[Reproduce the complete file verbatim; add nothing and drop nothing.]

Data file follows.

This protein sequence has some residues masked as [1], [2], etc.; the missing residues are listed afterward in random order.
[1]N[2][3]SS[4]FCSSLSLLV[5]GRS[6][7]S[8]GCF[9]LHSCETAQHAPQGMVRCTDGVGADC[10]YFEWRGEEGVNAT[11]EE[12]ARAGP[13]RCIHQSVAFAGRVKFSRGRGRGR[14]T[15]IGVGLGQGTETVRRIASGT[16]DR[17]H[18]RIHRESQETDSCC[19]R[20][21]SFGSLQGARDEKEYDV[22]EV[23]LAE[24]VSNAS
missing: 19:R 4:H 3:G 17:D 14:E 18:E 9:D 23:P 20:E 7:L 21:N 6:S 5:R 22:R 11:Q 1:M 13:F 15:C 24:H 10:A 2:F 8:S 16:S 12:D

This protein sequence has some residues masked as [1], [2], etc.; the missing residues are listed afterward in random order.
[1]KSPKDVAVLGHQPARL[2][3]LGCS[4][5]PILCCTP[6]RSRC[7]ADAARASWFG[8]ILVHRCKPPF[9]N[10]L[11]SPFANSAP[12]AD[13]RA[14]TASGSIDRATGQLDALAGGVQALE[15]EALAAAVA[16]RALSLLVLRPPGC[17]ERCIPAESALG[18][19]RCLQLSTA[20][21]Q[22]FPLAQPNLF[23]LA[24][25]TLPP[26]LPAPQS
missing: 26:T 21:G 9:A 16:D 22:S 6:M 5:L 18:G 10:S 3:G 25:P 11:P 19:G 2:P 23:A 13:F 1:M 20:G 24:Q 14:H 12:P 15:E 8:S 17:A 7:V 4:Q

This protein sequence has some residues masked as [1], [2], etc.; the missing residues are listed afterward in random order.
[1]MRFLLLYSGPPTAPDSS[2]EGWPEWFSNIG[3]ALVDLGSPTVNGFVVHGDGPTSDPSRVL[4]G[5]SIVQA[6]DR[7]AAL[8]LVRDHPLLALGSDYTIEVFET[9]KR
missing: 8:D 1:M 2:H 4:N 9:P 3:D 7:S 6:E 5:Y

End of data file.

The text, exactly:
This protein sequence has some residues masked as [1], [2], etc.; the missing residues are listed afterward in random order.
[1]N[2][3]SS[4]FCSSLSLLV[5]GRS[6][7]S[8]GCF[9]LHSCETAQHAPQGMVRCTDGVGADC[10]YFEWRGEEGVNAT[11]EE[12]ARAGP[13]RCIHQSVAFAGRVKFSRGRGRGR[14]T[15]IGVGLGQGTETVRRIASGT[16]DR[17]H[18]RIHRESQETDSCC[19]R[20][21]SFGSLQGARDEKEYDV[22]EV[23]LAE[24]VSNAS
missing: 19:R 4:H 3:G 17:D 14:E 18:E 9:D 23:P 20:E 7:L 21:N 6:S 5:R 22:R 11:Q 1:M 13:F 15:C 24:H 10:A 2:F 8:S 16:S 12:D

This protein sequence has some residues masked as [1], [2], etc.; the missing residues are listed afterward in random order.
[1]KSPKDVAVLGHQPARL[2][3]LGCS[4][5]PILCCTP[6]RSRC[7]ADAARASWFG[8]ILVHRCKPPF[9]N[10]L[11]SPFANSAP[12]AD[13]RA[14]TASGSIDRATGQLDALAGGVQALE[15]EALAAAVA[16]RALSLLVLRPPGC[17]ERCIPAESALG[18][19]RCLQLSTA[20][21]Q[22]FPLAQPNLF[23]LA[24][25]TLPP[26]LPAPQS
missing: 26:T 21:G 9:A 16:D 22:S 6:M 5:L 18:G 10:S 3:G 25:P 11:P 19:G 2:P 23:A 13:F 1:M 20:G 24:Q 14:H 12:P 15:E 8:S 17:A 7:V 4:Q

This protein sequence has some residues masked as [1], [2], etc.; the missing residues are listed afterward in random order.
[1]MRFLLLYSGPPTAPDSS[2]EGWPEWFSNIG[3]ALVDLGSPTVNGFVVHGDGPTSDPSRVL[4]G[5]SIVQA[6]DR[7]AAL[8]LVRDHPLLALGSDYTIEVFET[9]KR
missing: 8:D 1:M 2:H 4:N 9:P 3:D 7:S 6:E 5:Y